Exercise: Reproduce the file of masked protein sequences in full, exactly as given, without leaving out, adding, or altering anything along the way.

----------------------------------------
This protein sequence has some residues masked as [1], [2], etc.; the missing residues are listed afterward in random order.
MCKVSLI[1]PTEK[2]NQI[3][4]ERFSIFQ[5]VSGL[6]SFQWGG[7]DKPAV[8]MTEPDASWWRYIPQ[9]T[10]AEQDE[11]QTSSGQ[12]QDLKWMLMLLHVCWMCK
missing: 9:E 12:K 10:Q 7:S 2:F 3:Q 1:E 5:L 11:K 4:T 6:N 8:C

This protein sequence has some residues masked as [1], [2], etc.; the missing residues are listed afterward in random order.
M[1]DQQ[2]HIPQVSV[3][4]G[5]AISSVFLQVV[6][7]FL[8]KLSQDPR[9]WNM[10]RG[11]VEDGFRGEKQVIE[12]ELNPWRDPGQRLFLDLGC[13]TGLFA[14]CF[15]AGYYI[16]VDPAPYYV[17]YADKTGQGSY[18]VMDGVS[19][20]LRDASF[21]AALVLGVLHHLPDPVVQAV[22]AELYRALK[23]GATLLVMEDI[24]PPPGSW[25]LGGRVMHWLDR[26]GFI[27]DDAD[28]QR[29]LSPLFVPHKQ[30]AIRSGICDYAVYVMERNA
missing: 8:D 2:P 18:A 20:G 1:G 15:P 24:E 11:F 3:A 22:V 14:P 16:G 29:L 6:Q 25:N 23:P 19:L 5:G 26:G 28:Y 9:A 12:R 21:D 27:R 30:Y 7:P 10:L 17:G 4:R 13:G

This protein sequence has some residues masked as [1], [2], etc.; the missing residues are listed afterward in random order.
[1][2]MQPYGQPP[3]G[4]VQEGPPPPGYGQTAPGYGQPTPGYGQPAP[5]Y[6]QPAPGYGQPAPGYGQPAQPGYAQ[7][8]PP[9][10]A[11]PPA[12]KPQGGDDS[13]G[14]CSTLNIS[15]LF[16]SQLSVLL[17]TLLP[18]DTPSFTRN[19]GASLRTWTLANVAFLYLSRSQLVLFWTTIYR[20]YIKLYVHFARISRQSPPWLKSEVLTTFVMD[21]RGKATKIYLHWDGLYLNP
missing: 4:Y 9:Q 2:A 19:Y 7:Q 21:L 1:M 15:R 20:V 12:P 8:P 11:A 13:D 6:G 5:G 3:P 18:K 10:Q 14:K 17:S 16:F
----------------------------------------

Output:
This protein sequence has some residues masked as [1], [2], etc.; the missing residues are listed afterward in random order.
MCKVSLI[1]PTEK[2]NQI[3][4]ERFSIFQ[5]VSGL[6]SFQWGG[7]DKPAV[8]MTEPDASWWRYIPQ[9]T[10]AEQDE[11]QTSSGQ[12]QDLKWMLMLLHVCWMCK
missing: 9:E 12:K 10:Q 7:S 2:F 3:Q 1:E 5:L 11:K 4:T 6:N 8:C

This protein sequence has some residues masked as [1], [2], etc.; the missing residues are listed afterward in random order.
M[1]DQQ[2]HIPQVSV[3][4]G[5]AISSVFLQVV[6][7]FL[8]KLSQDPR[9]WNM[10]RG[11]VEDGFRGEKQVIE[12]ELNPWRDPGQRLFLDLGC[13]TGLFA[14]CF[15]AGYYI[16]VDPAPYYV[17]YADKTGQGSY[18]VMDGVS[19][20]LRDASF[21]AALVLGVLHHLPDPVVQAV[22]AELYRALK[23]GATLLVMEDI[24]PPPGSW[25]LGGRVMHWLDR[26]GFI[27]DDAD[28]QR[29]LSPLFVPHKQ[30]AIRSGICDYAVYVMERNA
missing: 8:D 2:P 18:A 20:G 1:G 15:P 24:E 11:F 3:A 22:V 14:P 16:G 29:L 6:Q 25:N 23:P 19:L 5:G 26:G 28:Y 9:A 12:R 21:D 27:R 30:Y 7:P 10:L 17:G 4:R 13:G

This protein sequence has some residues masked as [1], [2], etc.; the missing residues are listed afterward in random order.
[1][2]MQPYGQPP[3]G[4]VQEGPPPPGYGQTAPGYGQPTPGYGQPAP[5]Y[6]QPAPGYGQPAPGYGQPAQPGYAQ[7][8]PP[9][10]A[11]PPA[12]KPQGGDDS[13]G[14]CSTLNIS[15]LF[16]SQLSVLL[17]TLLP[18]DTPSFTRN[19]GASLRTWTLANVAFLYLSRSQLVLFWTTIYR[20]YIKLYVHFARISRQSPPWLKSEVLTTFVMD[21]RGKATKIYLHWDGLYLNP
missing: 4:Y 9:Q 2:A 19:Y 7:Q 21:L 1:M 15:R 20:V 12:P 8:P 11:A 13:D 6:G 5:G 3:P 18:K 10:Q 14:K 17:S 16:F